One-Armed Violinist Performs Beautiful Solo With Custom-Built Prosthetic Bow Arm

Manami Ito Prosthetic Violin Bow Violin Prosthetic Bow

In 2004, Japanese nursing student Manami Ito lost her right arm in a traffic accident. While coming to terms with this life-changing event, she decided to put her dreams on hold. However, when she went to pick up her new artificial arm at a facility, she noticed people with similar disabilities playing basketball. This inspiring sight motivated Ito to overcome her obstacles and set new goals for herself.

Now, at 33 years old, Ito boasts an eclectic background. Since the accident, she has become a nurse (the first in Japan to have a prosthetic), and a world-renowned Paralympian swimmer. Additionally, she has started touring the country for yet another talent: playing the violin.

Thanks to a customized prosthetic bow, Ito is able to gracefully play the stringed instrument with amazing precision. In a Facebook post, she describes this unique tool as “lightweight” and notes that she used it for the first time in October of 2016. Now, nearly two years later, she is still employing the bow as a means to share her remarkable talent with the world.

Ito's innovative bow is just one example of the ways in which people have been customizing their artificial limbs. From a tattoo gun to a chalkboard, prosthetic hybrids prove that these challenges are no match for creative thinkers.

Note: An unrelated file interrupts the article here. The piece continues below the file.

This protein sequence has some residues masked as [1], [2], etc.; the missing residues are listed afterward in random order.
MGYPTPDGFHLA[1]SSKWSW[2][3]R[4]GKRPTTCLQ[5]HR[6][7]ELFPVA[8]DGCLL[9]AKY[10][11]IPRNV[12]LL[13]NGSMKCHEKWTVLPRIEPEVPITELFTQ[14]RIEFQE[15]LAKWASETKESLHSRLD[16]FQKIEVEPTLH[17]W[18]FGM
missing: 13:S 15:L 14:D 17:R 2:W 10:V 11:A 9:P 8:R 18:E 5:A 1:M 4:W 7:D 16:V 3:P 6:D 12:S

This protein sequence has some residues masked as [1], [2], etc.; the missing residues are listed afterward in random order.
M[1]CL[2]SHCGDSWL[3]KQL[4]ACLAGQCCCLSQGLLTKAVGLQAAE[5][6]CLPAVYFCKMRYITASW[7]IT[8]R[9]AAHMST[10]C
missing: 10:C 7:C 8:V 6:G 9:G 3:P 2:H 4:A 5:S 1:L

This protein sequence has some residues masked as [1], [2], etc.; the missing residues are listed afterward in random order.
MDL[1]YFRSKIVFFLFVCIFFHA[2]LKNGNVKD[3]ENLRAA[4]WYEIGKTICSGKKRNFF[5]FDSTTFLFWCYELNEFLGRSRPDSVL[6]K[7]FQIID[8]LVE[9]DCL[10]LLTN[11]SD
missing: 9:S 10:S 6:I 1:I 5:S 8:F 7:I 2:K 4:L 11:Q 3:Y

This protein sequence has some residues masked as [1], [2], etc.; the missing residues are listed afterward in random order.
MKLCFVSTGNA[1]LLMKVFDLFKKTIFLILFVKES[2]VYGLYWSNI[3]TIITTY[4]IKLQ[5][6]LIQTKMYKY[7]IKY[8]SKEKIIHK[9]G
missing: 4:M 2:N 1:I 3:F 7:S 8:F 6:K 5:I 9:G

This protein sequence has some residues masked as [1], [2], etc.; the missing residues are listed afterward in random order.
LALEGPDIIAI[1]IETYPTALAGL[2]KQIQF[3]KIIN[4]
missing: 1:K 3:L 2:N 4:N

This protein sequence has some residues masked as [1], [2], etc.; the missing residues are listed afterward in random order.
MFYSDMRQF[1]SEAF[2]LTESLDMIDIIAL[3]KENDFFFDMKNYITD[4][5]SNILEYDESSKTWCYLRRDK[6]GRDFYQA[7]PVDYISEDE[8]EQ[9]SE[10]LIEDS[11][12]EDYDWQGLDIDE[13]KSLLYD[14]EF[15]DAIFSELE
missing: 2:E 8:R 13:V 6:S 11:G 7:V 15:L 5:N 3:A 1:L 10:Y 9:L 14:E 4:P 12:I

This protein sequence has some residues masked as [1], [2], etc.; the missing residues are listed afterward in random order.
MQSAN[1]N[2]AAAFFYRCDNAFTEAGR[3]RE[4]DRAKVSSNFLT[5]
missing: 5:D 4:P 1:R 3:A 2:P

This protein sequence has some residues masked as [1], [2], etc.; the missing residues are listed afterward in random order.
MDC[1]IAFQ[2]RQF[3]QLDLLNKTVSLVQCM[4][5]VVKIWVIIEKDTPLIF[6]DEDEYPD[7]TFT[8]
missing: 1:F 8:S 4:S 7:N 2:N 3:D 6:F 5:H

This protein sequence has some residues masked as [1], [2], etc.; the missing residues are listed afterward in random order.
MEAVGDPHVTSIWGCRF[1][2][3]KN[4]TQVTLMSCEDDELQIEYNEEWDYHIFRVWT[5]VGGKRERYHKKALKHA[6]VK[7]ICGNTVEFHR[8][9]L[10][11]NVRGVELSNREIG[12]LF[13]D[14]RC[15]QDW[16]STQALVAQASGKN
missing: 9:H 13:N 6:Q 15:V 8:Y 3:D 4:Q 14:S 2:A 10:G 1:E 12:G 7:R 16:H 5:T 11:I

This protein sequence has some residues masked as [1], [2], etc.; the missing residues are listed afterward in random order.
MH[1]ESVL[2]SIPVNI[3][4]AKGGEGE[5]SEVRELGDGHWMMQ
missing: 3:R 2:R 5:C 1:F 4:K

Watch Manami Ito use her prosthetic bow in an inspiring performance below. 

h/t: [Laughing Squid]

Related Articles:

Inspiring Teen Continues to Pursue Her Love of Dance After Leg Amputation

“Superhero Cyborgs” Workshops Let Kids Design Their Own Prosthetics

Animal-Loving Surgeon Creates Giant Prosthetic Leg for Elephant Wounded by Land Mines

Injured Loggerhead Turtle Gets New Prosthetic Flippers

Kelly Richman-Abdou

Kelly Richman-Abdou is a Contributing Writer at My Modern Met. An art historian living in Paris, Kelly was born and raised in San Francisco and holds a BA in Art History from the University of San Francisco and an MA in Art and Museum Studies from Georgetown University. When she’s not writing, you can find Kelly wandering around Paris, whether she’s leading a tour (as a guide, she has been interviewed by BBC World News America and France 24) or simply taking a stroll with her husband and two tiny daughters.
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